Talk to your students about these realities. Encourage them to try out an online class either at their high school or even through a local technical school or community college to see how it feels. It is hugely advantageous for any student to know before applying for undergraduate programs whether online coursework will work for him or her.
Help Them Prioritize Basic Physical Health and Wellness Needs
The nature of most in-person degree programs include a few elements that can help maintain physical and mental wellbeing almost automatically. Needing to walk or commute to and between classes, interact in person with classmates and teachers, and plan schedules around class times can intrinsically maintain physical activity, social outlets, and predictable life rhythms.
When engaging in an online degree, students often have to intentionally create time and space for healthy habits. Practicing the creation of regular weekly schedules or structures, committing to regular exercise or physical activity outlets, and attending social events or investing in friend groups can be ways your students can incorporate those healthy rhythms when they’re not naturally included via the rituals of in-person schooling.
Help Them Understand the Importance of Healthy Socialization and Relationships
As mentioned above, in-person programs often come with an element of built-in social opportunities and connections. Though online degree programs can go to great lengths to mimic and facilitate relational learning environments and social relationships, it is very difficult (or arguably impossible) to satisfy our needs for relational and social connections via remote or digital interactions.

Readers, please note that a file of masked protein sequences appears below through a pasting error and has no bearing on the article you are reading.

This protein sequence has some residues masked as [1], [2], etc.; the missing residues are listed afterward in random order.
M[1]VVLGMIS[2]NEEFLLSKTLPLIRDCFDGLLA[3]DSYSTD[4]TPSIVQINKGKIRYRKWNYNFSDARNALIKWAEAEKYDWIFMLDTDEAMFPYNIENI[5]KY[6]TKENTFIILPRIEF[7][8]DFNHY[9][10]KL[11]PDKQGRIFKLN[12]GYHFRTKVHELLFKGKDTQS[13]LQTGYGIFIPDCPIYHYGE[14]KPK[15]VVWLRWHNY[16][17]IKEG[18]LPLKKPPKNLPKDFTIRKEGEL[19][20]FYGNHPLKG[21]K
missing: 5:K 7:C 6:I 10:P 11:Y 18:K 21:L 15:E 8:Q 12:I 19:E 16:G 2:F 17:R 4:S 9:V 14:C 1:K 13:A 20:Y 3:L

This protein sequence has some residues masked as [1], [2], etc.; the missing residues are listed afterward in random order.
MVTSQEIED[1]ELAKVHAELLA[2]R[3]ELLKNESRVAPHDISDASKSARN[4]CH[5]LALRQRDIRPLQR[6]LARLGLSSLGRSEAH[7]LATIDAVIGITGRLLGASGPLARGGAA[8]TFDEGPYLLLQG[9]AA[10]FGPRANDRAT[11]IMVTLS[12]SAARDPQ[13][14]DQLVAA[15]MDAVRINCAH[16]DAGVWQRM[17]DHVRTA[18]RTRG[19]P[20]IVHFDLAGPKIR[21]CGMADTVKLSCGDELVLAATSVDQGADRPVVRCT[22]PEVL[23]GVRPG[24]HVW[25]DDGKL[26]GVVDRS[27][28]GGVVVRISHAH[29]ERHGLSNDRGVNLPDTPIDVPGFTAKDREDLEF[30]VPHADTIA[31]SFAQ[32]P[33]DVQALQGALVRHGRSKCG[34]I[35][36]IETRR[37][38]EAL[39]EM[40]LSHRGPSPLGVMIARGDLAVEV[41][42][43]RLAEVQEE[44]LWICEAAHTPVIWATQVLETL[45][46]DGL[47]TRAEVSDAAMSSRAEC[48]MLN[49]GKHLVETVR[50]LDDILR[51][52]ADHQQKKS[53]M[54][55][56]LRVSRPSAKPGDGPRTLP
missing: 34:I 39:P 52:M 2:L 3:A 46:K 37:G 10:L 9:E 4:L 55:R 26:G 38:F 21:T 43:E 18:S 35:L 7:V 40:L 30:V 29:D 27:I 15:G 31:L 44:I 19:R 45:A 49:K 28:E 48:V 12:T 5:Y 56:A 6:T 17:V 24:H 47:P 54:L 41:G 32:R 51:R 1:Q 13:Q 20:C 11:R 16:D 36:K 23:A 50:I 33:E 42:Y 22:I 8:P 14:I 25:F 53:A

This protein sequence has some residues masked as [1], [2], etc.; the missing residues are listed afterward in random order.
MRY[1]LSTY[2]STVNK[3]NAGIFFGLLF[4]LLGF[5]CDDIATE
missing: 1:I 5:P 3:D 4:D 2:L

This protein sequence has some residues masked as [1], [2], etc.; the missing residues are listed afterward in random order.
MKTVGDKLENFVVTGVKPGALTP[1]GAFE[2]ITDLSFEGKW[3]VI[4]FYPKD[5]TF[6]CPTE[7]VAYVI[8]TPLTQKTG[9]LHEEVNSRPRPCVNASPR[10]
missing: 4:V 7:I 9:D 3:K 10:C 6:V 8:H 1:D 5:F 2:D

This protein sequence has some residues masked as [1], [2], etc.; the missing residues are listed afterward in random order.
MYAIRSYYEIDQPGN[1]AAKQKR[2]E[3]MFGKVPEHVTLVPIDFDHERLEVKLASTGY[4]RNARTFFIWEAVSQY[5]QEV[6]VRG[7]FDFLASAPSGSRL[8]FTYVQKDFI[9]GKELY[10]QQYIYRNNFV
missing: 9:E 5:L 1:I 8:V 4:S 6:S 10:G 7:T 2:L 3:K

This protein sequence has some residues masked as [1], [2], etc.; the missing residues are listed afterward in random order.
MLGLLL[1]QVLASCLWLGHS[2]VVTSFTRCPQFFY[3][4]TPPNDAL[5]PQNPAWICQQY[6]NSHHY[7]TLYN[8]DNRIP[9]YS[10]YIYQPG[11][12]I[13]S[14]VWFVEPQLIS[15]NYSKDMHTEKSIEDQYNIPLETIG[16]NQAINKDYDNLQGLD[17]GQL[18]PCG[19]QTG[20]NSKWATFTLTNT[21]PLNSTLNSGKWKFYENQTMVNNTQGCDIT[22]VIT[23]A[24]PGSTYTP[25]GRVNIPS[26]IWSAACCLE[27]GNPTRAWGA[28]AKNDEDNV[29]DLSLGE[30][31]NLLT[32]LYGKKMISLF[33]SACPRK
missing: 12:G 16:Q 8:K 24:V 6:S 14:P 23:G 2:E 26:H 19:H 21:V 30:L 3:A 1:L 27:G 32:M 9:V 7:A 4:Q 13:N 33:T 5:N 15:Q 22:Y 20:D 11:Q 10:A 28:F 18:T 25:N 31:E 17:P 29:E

Your students need to know that developing healthy in-person relationships is an important component of health and wellbeing. Encourage them to practice creating new friends. This can be especially important for juniors and seniors, whose focus is usually on completing their schooling requirements and spending time with friends they may have made freshman year or earlier.
This practice can prepare them for when they leave their familiar high school environment and, for many of them, need to create new relationships in different environments or sets of circumstances.
Help Them Develop and Practice Good Study Habits
Online programs almost always require from students’ certain elements of diligence, study, and organization that are not always as necessary during in-person programs. Because of this, it is vital to help any students you work with who are interested in pursuing an online degree practice their study skills and time management habits now so that they aren’t caught off-guard when they begin a virtual program.
Having fliers or exercises available in your office to explain study tips or organizational techniques can be a huge resource for all of your students, and particularly the ones that see themselves studying remotely in the future.
Helping your students prepare now for the differences they’ll experience in online degree programs can fundamentally change their experiences and rate of success once they reach undergraduate settings. These skills are important for every student as they graduate from high school, but particularly for those who plan to take on an online degree program. Incorporating these ideas now can help your students significantly down the road.